Apparently bicycle advocates across Florida have taken notice of Jacksonville's new bicycle master plan: They recently honored the civil and environmental engineering graduate who helped develop it as the state’s bicycle professional of the year for 2017.
A simple design change with the potential of saving Atlanta drivers a combined year’s worth of travel time every day took home the civil and environmental engineering top prize at the Georgia Tech Capstone Design Expo April 24.
Samuel Coogan says we have an unprecedented opportunity in the coming years to reshape how we operate our transportation systems. With the support of the National Science Foundation, he's going to take advantage.
Parks — especially linear parks — are emerging as viable and popular transportation corridors in cities around the country and connecting once-divided neighborhoods, according to a commentary published by Governing magazine Nov. 28.
On the roadway toward autonomous vehicles, we probably have another decade or so before the truly independent car is part of our transportation network. But, Michael Hunter told WABE-FM’s Closer Look Sept. 26, we’re already in a world with partially driverless cars, where our vehicles help us with some of the tasks of driving.
Osvaldo Broesicke, Calvin Clark, Anna Skipper and Xenia Wirth have each earned more funding from the Achievement Rewards for College Scientists Foundation to support their studies and open up opportunities to advance their research.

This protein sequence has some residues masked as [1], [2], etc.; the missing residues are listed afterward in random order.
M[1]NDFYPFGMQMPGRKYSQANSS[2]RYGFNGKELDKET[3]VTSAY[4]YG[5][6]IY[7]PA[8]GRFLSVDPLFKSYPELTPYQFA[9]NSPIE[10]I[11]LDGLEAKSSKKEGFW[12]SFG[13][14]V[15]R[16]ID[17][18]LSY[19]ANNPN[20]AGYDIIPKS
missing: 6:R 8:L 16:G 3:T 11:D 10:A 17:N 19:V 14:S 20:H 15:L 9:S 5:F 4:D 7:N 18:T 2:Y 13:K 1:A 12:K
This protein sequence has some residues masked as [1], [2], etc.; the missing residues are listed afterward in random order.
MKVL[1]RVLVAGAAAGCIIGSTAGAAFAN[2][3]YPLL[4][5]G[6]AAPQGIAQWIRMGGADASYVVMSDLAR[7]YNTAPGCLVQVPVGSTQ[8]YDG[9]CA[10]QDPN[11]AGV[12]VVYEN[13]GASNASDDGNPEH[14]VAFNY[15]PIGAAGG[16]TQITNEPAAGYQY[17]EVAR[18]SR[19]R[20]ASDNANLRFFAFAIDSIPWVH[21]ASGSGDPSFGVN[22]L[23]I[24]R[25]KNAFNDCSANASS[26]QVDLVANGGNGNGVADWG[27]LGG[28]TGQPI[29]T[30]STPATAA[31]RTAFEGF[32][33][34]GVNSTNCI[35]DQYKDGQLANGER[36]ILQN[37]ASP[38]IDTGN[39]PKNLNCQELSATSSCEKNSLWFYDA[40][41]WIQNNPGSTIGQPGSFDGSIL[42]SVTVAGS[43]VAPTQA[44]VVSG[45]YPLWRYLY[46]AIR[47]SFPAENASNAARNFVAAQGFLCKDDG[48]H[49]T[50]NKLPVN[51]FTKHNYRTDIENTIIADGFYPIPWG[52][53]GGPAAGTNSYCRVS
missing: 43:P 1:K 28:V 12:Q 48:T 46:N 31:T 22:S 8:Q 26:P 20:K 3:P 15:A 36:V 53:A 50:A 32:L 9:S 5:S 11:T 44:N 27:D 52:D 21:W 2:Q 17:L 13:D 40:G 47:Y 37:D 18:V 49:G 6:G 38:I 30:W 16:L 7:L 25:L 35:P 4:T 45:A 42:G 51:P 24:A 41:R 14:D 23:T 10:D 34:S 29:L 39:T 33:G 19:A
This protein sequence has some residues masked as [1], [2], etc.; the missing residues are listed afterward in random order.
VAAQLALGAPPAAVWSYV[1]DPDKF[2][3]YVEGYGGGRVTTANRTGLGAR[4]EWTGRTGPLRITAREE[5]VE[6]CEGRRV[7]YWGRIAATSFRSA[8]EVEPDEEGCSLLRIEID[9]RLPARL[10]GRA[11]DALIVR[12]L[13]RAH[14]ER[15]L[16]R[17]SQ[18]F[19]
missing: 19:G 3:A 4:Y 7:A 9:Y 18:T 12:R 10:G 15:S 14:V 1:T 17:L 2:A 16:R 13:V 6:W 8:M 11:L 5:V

Atlanta NPR member station WABE used the unusual example of a Looney Tunes character dangling a “go slow” sign to illustrate what many neighborhoods in the city are doing: installing signs to encourage drivers to check their speed.
A new faculty member with one foot in electrical engineering and another in civil engineering is working to make sure the transportation systems of the future can accommodate all the different demands they will face, from self-driving cars to technologies we haven’t even imagined yet. Sam Coogan joins the Georgia Tech faculty this fall as an assistant professor in both the School of Civil and Environmental Engineering and the School of Electrical and Computer Engineering.
Shared lane markings. Bike lanes painted a bright color. Bike boxes at intersections. Cycle tracks that provide physical barriers between bikes and cars. Communities have built these and other flavors of infrastructure to try to make it safer for people to ride their bikes along roadways or through neighborhoods. But which ones work best?